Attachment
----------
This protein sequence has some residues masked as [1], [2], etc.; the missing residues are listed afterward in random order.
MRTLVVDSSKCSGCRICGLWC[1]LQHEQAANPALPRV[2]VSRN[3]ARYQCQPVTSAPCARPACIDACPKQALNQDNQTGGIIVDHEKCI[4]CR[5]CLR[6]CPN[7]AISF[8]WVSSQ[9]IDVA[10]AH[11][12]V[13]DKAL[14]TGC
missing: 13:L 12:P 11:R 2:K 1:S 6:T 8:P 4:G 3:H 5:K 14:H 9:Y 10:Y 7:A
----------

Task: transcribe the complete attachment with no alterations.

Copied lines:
This protein sequence has some residues masked as [1], [2], etc.; the missing residues are listed afterward in random order.
MRTLVVDSSKCSGCRICGLWC[1]LQHEQAANPALPRV[2]VSRN[3]ARYQCQPVTSAPCARPACIDACPKQALNQDNQTGGIIVDHEKCI[4]CR[5]CLR[6]CPN[7]AISF[8]WVSSQ[9]IDVA[10]AH[11][12]V[13]DKAL[14]TGC
missing: 13:L 12:P 11:R 2:K 1:S 6:T 8:P 4:G 3:H 5:K 14:H 9:Y 10:Y 7:A